About the NCCAH

Knowledge translation, sharing, and exchange

The NCCAH is making significant strides in support of a renewed public health system that is inclusive and respectful of diverse First Nations, Inuit, and Métis peoples. Our collaborations in knowledge sharing extend beyond traditional boundaries – institutional, jurisdictional, geographical and professional – to address the multi-faceted and structural issues underpinning Indigenous health. We continue to strengthen the links between evidence, knowledge, practice and policy in support of the public health goals of First Nations, Inuit and Métis peoples.

Established in 2005 by the Government of Canada, and funded through the Public Health Agency of Canada, the NCCAH is one of six centres in the National Collaborating Centres for Public Health program, each focusing on a different aspect of public health. Together, the centres help improve response to chronic disease and injury, infectious diseases, environmental health and health disparities.

University of Northern British Columbia UNBC
© Photo Credit: UNBC Communications

When the National Collaborating Centre program was first initiated in 2005, the University of Northern B.C. in Prince George, British Columbia, offered to host the Centre as part of its dedication to First Nations and Aboriginal programming. The university serves a region rich in cultural diversity, including 17 First Nations groups with more than 27 distinct languages and dialects.

UNBC brings a strong focus to research relevant to people living in rural and northern communities, to Indigenous peoples, and to the determinants of health. For its part, the NCCAH has drawn funding to the university from multiple sources to support a variety of Indigenous health initiatives. These include the province-wide, multi-year health promotion strategy, Aboriginal ActNow B.C., and the national First Nations Environmental Health Innovation Network (FNEHIN), linking First Nations communities and researchers.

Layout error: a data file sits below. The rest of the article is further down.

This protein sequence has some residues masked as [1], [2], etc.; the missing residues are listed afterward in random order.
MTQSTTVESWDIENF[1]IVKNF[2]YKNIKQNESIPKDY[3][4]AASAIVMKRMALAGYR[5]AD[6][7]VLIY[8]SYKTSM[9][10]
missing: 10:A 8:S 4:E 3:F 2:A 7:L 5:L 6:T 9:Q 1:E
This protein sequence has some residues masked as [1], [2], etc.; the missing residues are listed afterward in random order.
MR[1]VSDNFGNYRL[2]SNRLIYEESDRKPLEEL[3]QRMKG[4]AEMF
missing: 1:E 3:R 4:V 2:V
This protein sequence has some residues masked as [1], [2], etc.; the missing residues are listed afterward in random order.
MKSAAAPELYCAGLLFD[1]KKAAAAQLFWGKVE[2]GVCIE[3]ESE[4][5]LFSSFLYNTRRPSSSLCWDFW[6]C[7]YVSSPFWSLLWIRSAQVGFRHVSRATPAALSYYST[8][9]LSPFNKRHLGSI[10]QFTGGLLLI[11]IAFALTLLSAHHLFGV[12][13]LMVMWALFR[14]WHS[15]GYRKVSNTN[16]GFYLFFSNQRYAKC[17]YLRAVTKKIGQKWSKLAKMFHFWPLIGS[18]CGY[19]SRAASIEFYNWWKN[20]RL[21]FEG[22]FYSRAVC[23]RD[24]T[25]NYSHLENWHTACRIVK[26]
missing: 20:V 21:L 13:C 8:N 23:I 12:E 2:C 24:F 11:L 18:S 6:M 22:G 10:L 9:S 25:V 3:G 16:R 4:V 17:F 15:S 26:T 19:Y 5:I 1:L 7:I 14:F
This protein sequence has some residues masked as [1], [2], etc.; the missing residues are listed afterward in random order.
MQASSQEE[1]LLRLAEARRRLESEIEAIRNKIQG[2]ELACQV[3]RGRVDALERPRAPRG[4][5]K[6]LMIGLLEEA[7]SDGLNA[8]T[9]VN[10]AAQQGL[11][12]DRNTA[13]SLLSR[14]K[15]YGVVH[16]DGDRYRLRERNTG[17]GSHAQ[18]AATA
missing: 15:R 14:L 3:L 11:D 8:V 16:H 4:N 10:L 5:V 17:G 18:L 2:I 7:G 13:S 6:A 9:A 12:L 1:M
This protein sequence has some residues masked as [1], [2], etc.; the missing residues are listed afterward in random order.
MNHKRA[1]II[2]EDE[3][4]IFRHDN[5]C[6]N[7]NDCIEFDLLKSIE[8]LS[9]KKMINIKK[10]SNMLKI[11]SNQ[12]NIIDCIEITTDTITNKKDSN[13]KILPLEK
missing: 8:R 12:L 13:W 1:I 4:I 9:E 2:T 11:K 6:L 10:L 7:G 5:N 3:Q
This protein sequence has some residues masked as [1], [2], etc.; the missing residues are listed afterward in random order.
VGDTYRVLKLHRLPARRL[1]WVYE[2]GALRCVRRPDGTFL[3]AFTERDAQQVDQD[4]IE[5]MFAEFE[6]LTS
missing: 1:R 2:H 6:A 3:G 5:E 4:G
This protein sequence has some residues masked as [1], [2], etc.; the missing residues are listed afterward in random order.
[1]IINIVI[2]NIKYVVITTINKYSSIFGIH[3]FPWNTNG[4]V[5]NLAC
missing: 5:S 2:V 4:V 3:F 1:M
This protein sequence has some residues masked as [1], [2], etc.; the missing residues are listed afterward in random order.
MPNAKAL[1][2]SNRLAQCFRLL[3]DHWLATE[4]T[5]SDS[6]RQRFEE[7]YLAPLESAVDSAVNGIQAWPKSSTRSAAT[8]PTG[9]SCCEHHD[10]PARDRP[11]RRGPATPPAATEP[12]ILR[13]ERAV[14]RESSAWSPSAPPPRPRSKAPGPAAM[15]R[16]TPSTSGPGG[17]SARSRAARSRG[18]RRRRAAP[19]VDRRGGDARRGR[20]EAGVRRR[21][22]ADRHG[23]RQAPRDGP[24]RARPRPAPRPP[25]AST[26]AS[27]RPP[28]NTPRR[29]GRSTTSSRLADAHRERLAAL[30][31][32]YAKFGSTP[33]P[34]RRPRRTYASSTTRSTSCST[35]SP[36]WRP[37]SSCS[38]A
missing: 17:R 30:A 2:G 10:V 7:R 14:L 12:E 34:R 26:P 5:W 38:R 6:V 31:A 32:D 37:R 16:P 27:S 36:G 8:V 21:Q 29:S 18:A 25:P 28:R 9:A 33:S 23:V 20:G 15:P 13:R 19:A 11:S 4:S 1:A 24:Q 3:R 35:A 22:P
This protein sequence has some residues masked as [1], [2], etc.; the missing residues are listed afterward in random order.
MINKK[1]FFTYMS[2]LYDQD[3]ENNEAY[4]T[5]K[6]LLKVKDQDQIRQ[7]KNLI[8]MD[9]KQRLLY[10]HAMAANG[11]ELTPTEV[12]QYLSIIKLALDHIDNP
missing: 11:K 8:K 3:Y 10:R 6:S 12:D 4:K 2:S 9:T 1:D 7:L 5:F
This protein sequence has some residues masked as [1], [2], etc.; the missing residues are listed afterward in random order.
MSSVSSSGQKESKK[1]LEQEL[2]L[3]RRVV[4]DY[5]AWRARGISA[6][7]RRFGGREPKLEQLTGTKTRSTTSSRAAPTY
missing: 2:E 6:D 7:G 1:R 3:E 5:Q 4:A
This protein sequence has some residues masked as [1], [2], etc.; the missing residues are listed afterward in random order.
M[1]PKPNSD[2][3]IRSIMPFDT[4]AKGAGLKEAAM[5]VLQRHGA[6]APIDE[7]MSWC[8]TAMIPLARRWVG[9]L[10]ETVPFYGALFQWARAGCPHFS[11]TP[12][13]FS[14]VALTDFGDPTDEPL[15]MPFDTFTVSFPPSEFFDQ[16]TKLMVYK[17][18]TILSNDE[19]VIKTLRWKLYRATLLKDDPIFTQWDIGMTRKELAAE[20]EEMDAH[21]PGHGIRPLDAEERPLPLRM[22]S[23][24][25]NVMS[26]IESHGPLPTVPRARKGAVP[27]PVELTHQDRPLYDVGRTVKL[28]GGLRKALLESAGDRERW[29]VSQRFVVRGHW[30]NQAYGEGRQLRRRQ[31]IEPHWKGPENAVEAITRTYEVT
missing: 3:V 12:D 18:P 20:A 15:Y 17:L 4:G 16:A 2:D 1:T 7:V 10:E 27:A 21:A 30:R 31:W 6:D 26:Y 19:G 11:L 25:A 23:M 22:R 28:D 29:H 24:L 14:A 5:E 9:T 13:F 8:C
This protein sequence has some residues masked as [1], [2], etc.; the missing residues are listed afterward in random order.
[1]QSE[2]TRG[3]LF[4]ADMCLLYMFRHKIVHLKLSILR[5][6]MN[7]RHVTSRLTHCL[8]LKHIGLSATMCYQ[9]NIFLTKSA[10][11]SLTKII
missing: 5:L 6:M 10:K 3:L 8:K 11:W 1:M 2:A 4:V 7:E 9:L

Looking to the future

The NCCAH is building upon a strong foundation in its key program areas of the social determinants of Indigenous health, and child and youth health. Our innovative partnerships have helped garner national and international public attention for Indigenous child health issues, facilitated Indigenous voice in global initiatives on a social determinants approach to health, and ensured broad reach among medical professionals, educators, communities and a wide variety of organizations. As we look ahead, we are responding to new and emerging priorities, with a growing emphasis on Indigenous environmental health issues of significant concern to communities.

About the NCCAH

Our community-centered, holistic and strength-based approaches to health are critical to upholding the credibility the Centre has established with First Nations, Inuit and Métis communities, with the public health system, among educational institutions, with government stakeholders and more. The NCCAH is committed to moving the agenda forward in support of the health and well-being of First Nations, Inuit and Métis peoples in Canada.

 

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